Gov. Bill Haslam wants Tennessee’s teacher salaries to become the fastest improving in the nation, a long-term and still unfunded goal that complements a controversial new pay-plan overhaul that rewards educators who perform the best. The Republican governor used an announcement recognizing the state’s “Teacher of the Year” nominations Thursday to unveil an objective he says is one of the most important his administration has taken on: bumping teacher salaries in Tennessee, which currently sit at the bottom 10 nationwide, to the very top in growth.
Tennessee Governor Bill Haslam joined Department of Education Commissioner Kevin Huffman Thursday to announce the administration’s goal of becoming the fastest improving state in the nation when it comes to teacher salaries. “We’re asking our students to be the fastest improving in the nation in education achievement, and the data is showing that we’re making real progress,” Haslam said. “Teachers are the single most important factor in student achievement, and higher accountability for teachers and proven results should be met with better rewards.”
Tennessee will make raising teacher salaries a budget priority, Gov. Bill Haslam announced Thursday afternoon at a press conference before the state’s Teacher of the Year celebration. “We’re asking our students to be the fastest improving in the nation in education achievement, and the data is showing that we’re making real progress,” Haslam said. “Teachers are the single most important factor in student achievement, and higher accountability for teachers and proven results should be met with better rewards.”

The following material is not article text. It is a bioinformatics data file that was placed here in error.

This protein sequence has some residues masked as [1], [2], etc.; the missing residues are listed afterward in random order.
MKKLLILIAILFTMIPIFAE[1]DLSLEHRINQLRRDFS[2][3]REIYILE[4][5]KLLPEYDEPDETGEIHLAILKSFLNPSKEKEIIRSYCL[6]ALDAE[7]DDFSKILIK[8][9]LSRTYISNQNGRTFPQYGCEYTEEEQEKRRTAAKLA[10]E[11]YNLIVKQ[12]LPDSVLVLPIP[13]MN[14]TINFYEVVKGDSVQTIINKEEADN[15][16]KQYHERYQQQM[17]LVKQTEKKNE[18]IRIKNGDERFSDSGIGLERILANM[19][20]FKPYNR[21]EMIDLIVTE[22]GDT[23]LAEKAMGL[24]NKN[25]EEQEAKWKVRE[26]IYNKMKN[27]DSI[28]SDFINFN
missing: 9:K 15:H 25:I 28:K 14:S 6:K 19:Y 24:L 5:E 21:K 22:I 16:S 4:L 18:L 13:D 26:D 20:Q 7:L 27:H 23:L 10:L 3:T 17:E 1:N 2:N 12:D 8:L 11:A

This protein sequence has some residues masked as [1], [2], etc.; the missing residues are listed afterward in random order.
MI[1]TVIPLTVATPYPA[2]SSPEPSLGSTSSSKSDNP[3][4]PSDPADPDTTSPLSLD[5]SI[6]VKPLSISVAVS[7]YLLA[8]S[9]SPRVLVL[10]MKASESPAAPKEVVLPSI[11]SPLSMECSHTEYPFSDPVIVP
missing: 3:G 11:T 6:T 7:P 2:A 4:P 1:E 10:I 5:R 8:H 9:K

Governor Bill Haslam says he’s committing to raising teacher salaries faster than any other state. Haslam acknowledged Tennessee teacher pay ranks near the bottom nationally. Haslam’s long-term goal isn’t exactly to pay teachers the best, so much as to keep raising their pay the fastest, from its relatively low current level. Haslam and Education Commissioner Kevin Huffman wouldn’t forecast specific numbers, like how much they want teachers to start at. Huffman says that comes later.
Gov. Bill Haslam announced Thursday that he wants Tennessee to become the fastest-improving state in the nation when it comes to teacher salaries. “We’re asking our students to be the fastest improving in the nation in education achievement, and the data is showing that we’re making real progress,” Haslam said. “Teachers are the single most important factor in student achievement, and higher accountability for teachers and proven results should be met with better rewards.” During the Haslam administration’s first years in office, the state has seen three consecutive years of growth in TCAP results, including the largest gains in Tennessee history last year.